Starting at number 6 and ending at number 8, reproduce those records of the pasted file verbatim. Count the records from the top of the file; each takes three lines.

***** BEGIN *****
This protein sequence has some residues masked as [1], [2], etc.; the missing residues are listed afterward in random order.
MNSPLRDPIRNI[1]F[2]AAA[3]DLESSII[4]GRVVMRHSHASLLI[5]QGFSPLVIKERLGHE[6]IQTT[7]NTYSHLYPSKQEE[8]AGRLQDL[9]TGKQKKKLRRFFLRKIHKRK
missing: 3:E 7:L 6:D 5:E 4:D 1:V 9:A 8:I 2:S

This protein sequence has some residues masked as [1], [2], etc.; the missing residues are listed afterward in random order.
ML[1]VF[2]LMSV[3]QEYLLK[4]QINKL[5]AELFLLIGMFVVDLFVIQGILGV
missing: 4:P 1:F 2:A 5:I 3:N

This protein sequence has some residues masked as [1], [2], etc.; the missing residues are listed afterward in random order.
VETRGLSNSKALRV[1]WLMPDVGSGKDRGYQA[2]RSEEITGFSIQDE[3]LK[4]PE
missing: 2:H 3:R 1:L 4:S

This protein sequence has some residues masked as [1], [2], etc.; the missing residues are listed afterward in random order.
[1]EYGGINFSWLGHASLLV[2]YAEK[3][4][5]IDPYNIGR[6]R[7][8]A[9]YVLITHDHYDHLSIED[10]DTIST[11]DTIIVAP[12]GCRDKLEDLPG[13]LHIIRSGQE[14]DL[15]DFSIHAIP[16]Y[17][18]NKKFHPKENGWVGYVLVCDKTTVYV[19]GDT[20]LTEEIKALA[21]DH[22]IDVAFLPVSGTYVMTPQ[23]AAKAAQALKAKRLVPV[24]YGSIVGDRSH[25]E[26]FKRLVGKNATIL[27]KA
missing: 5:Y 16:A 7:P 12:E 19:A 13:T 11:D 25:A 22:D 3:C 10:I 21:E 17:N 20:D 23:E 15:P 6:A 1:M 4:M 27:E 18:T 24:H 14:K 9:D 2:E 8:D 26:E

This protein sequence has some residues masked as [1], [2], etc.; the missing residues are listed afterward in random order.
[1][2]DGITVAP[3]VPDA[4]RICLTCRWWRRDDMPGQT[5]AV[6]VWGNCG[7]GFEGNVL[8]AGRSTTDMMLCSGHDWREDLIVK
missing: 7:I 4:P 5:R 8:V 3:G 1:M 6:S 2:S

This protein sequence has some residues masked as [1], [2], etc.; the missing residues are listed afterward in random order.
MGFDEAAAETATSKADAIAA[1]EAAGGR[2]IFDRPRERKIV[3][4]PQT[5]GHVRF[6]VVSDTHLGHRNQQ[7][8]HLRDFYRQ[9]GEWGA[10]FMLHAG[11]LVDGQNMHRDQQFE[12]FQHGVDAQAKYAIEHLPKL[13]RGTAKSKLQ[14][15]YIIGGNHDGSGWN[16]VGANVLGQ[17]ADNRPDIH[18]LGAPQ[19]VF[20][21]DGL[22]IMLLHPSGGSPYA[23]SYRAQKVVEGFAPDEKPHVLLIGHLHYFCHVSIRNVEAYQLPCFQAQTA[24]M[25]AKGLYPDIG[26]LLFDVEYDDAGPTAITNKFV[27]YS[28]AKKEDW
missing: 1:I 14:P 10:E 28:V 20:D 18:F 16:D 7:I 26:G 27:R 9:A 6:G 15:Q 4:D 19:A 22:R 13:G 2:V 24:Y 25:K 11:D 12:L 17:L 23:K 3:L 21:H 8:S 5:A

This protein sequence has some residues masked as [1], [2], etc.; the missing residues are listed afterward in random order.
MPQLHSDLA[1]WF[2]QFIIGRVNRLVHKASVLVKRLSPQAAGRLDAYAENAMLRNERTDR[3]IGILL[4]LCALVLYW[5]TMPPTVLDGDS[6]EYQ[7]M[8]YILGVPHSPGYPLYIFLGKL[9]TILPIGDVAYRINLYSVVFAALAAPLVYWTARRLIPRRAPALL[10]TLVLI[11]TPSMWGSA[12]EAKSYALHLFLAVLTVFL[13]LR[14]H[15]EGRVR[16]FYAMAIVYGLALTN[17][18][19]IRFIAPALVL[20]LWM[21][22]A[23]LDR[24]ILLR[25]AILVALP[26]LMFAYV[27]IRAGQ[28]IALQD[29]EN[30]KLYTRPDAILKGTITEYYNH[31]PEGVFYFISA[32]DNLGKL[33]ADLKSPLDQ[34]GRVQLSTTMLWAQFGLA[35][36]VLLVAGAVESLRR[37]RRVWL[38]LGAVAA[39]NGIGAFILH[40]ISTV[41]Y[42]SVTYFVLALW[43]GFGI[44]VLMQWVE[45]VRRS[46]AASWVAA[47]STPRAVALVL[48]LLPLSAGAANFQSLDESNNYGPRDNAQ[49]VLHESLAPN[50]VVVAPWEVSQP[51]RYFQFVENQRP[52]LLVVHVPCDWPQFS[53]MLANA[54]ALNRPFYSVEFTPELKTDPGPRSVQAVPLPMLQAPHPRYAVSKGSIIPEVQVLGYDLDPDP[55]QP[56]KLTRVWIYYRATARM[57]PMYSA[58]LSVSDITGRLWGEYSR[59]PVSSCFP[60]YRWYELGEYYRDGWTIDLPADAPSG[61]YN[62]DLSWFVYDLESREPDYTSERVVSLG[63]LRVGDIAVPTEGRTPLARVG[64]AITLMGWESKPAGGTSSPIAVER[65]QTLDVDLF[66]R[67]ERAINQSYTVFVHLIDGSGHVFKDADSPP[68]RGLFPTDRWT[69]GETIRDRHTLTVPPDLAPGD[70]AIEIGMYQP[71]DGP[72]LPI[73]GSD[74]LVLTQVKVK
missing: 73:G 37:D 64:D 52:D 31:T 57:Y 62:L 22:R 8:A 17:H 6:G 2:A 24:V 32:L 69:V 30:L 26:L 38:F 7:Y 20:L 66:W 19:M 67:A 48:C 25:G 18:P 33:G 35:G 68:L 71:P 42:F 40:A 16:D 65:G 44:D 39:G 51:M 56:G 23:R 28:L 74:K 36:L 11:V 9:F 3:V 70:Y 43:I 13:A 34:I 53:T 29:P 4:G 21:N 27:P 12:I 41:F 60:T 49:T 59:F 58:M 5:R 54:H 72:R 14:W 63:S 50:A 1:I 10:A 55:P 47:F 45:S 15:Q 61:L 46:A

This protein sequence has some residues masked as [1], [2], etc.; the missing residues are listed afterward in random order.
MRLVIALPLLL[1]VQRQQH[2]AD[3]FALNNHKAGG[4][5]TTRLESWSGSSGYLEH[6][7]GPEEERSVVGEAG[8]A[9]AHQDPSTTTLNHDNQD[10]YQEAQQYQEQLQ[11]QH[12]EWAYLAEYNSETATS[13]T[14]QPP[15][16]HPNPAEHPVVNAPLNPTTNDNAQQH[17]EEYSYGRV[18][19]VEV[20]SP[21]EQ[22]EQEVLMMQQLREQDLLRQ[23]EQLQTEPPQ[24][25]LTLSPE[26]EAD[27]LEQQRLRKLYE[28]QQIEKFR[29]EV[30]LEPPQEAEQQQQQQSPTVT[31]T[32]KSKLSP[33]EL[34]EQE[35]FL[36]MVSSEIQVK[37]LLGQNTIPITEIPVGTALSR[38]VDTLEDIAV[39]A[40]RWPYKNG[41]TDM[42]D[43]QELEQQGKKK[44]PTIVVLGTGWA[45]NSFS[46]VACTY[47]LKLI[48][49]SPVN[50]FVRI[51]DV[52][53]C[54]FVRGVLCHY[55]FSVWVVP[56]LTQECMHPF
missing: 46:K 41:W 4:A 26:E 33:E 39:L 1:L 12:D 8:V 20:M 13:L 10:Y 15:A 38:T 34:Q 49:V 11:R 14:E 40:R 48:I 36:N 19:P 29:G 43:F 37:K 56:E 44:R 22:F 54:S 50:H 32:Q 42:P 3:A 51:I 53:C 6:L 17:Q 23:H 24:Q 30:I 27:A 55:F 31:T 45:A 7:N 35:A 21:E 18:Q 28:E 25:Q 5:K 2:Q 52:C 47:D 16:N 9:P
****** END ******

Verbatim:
This protein sequence has some residues masked as [1], [2], etc.; the missing residues are listed afterward in random order.
MGFDEAAAETATSKADAIAA[1]EAAGGR[2]IFDRPRERKIV[3][4]PQT[5]GHVRF[6]VVSDTHLGHRNQQ[7][8]HLRDFYRQ[9]GEWGA[10]FMLHAG[11]LVDGQNMHRDQQFE[12]FQHGVDAQAKYAIEHLPKL[13]RGTAKSKLQ[14][15]YIIGGNHDGSGWN[16]VGANVLGQ[17]ADNRPDIH[18]LGAPQ[19]VF[20][21]DGL[22]IMLLHPSGGSPYA[23]SYRAQKVVEGFAPDEKPHVLLIGHLHYFCHVSIRNVEAYQLPCFQAQTA[24]M[25]AKGLYPDIG[26]LLFDVEYDDAGPTAITNKFV[27]YS[28]AKKEDW
missing: 1:I 14:P 10:E 28:V 20:D 18:F 16:D 7:I 26:G 27:R 9:A 6:G 15:Q 4:D 19:A 22:R 13:G 2:V 24:Y 25:K 11:D 12:L 17:L 23:K 3:L 21:H 8:S 5:A

This protein sequence has some residues masked as [1], [2], etc.; the missing residues are listed afterward in random order.
MPQLHSDLA[1]WF[2]QFIIGRVNRLVHKASVLVKRLSPQAAGRLDAYAENAMLRNERTDR[3]IGILL[4]LCALVLYW[5]TMPPTVLDGDS[6]EYQ[7]M[8]YILGVPHSPGYPLYIFLGKL[9]TILPIGDVAYRINLYSVVFAALAAPLVYWTARRLIPRRAPALL[10]TLVLI[11]TPSMWGSA[12]EAKSYALHLFLAVLTVFL[13]LR[14]H[15]EGRVR[16]FYAMAIVYGLALTN[17][18][19]IRFIAPALVL[20]LWM[21][22]A[23]LDR[24]ILLR[25]AILVALP[26]LMFAYV[27]IRAGQ[28]IALQD[29]EN[30]KLYTRPDAILKGTITEYYNH[31]PEGVFYFISA[32]DNLGKL[33]ADLKSPLDQ[34]GRVQLSTTMLWAQFGLA[35][36]VLLVAGAVESLRR[37]RRVWL[38]LGAVAA[39]NGIGAFILH[40]ISTV[41]Y[42]SVTYFVLALW[43]GFGI[44]VLMQWVE[45]VRRS[46]AASWVAA[47]STPRAVALVL[48]LLPLSAGAANFQSLDESNNYGPRDNAQ[49]VLHESLAPN[50]VVVAPWEVSQP[51]RYFQFVENQRP[52]LLVVHVPCDWPQFS[53]MLANA[54]ALNRPFYSVEFTPELKTDPGPRSVQAVPLPMLQAPHPRYAVSKGSIIPEVQVLGYDLDPDP[55]QP[56]KLTRVWIYYRATARM[57]PMYSA[58]LSVSDITGRLWGEYSR[59]PVSSCFP[60]YRWYELGEYYRDGWTIDLPADAPSG[61]YN[62]DLSWFVYDLESREPDYTSERVVSLG[63]LRVGDIAVPTEGRTPLARVG[64]AITLMGWESKPAGGTSSPIAVER[65]QTLDVDLF[66]R[67]ERAINQSYTVFVHLIDGSGHVFKDADSPP[68]RGLFPTDRWT[69]GETIRDRHTLTVPPDLAPGD[70]AIEIGMYQP[71]DGP[72]LPI[73]GSD[74]LVLTQVKVK
missing: 73:G 37:D 64:D 52:D 31:T 57:Y 62:L 22:R 8:A 17:H 6:G 2:A 24:V 32:L 69:V 30:L 26:L 38:F 7:Y 20:L 66:W 19:M 67:A 48:C 25:G 18:P 33:G 35:G 68:L 71:P 42:F 40:A 16:D 65:G 44:D 39:G 51:M 56:G 23:R 28:L 74:K 36:L 11:V 9:F 3:V 70:Y 43:I 13:A 34:I 53:T 29:P 4:G 21:N 27:P 12:I 41:F 60:T 49:T 59:F 58:M 5:R 54:H 72:R 14:W 63:S 50:A 1:I 10:A 55:P 47:F 45:S 15:Q 61:L 46:A

This protein sequence has some residues masked as [1], [2], etc.; the missing residues are listed afterward in random order.
MRLVIALPLLL[1]VQRQQH[2]AD[3]FALNNHKAGG[4][5]TTRLESWSGSSGYLEH[6][7]GPEEERSVVGEAG[8]A[9]AHQDPSTTTLNHDNQD[10]YQEAQQYQEQLQ[11]QH[12]EWAYLAEYNSETATS[13]T[14]QPP[15][16]HPNPAEHPVVNAPLNPTTNDNAQQH[17]EEYSYGRV[18][19]VEV[20]SP[21]EQ[22]EQEVLMMQQLREQDLLRQ[23]EQLQTEPPQ[24][25]LTLSPE[26]EAD[27]LEQQRLRKLYE[28]QQIEKFR[29]EV[30]LEPPQEAEQQQQQQSPTVT[31]T[32]KSKLSP[33]EL[34]EQE[35]FL[36]MVSSEIQVK[37]LLGQNTIPITEIPVGTALSR[38]VDTLEDIAV[39]A[40]RWPYKNG[41]TDM[42]D[43]QELEQQGKKK[44]PTIVVLGTGWA[45]NSFS[46]VACTY[47]LKLI[48][49]SPVN[50]FVRI[51]DV[52][53]C[54]FVRGVLCHY[55]FSVWVVP[56]LTQECMHPF
missing: 46:K 41:W 4:A 26:E 33:E 39:L 1:L 12:D 8:V 20:M 13:L 10:Y 15:A 38:T 34:Q 49:V 11:R 14:E 40:R 48:I 36:N 19:P 29:G 43:F 37:K 56:E 44:R 22:F 54:S 50:H 32:Q 42:P 3:A 51:I 53:C 6:L 17:Q 23:H 24:Q 30:I 27:A 55:F 31:T 45:A 7:N 35:A 21:E 18:Q 28:E 25:Q 5:K 2:Q 52:C 47:D 16:N 9:P